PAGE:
We are told there will be a review. But I think everyone knows it will be restricted to the question of whether the SIS and GCSB are to blame. Suitably qualified military people will shake their heads and make grim faces and completely exonerate the status quo. Why? Because they are the same people who sympathise with ultra-rightists and do what they are told by the US.

But the problem is not that the SIS and the GCSB can't find low key individual maniacs before they pop up and go crazy. As the Finns found that threat will never go away. But these agencies will certainly never get to grips with local terrorism the way the Irish probably understand it if they think their job is trotting off to meetings in Virginia.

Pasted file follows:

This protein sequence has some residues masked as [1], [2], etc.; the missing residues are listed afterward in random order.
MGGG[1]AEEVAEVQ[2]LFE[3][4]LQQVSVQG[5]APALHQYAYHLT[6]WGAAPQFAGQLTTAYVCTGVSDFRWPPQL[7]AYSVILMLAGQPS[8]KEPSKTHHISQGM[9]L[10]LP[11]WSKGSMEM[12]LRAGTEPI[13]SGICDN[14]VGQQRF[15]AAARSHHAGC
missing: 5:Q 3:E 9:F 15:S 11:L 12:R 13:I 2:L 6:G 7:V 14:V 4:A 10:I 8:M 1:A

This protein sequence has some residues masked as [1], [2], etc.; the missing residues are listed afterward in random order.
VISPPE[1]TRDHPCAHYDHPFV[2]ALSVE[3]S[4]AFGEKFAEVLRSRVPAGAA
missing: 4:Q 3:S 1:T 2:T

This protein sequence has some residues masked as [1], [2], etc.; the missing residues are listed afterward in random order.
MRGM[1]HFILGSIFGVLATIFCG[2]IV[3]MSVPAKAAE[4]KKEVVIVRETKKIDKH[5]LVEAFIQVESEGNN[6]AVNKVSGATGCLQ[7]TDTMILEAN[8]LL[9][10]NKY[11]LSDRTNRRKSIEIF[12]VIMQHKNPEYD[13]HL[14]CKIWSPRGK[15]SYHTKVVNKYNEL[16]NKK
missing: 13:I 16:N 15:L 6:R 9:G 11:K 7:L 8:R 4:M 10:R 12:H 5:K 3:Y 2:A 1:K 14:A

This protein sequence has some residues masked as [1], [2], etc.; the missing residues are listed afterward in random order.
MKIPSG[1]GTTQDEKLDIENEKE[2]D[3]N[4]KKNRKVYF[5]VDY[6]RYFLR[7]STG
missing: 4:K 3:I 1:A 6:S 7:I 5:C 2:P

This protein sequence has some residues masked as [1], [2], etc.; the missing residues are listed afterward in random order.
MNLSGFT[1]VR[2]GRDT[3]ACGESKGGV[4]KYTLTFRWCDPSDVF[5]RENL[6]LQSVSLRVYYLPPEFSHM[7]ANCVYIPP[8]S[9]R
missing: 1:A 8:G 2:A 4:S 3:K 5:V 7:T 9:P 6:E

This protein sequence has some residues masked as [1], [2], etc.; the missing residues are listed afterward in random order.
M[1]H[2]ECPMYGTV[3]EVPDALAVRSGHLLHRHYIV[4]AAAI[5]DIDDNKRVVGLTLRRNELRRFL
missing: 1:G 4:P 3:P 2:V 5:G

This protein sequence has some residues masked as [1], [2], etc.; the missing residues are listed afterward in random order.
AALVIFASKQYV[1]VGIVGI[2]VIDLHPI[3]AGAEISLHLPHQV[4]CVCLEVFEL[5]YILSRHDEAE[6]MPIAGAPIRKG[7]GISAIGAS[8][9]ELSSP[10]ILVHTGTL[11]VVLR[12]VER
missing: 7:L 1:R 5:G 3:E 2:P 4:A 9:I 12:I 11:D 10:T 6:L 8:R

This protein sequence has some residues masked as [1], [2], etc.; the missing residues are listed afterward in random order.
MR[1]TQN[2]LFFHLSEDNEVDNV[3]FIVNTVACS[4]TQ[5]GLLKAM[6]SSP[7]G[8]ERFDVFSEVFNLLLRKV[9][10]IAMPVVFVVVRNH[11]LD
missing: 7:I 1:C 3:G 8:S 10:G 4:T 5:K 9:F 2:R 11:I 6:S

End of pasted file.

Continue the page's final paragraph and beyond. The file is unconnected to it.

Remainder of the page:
Take away the crutch of five eyes and they will have to wake up and smell the coffee.

Sadly I have little hope that New Zealand is actually bold enough to withdraw. The Prime Minister is great at grand gestures but she's sensible to practical policy and is careful not to open the doors to her political opponents opportunism she doesn't need. Thus the junkets will continue and the resources will continue to be misdirected.

My only hope is that perhaps New Zealand can exert more influence on Five Eyes, if only because the real threat of New Zealand withdrawing is that if we do Five Eyes would become Four Eyes and the intelligence agencies myopia would be obvious.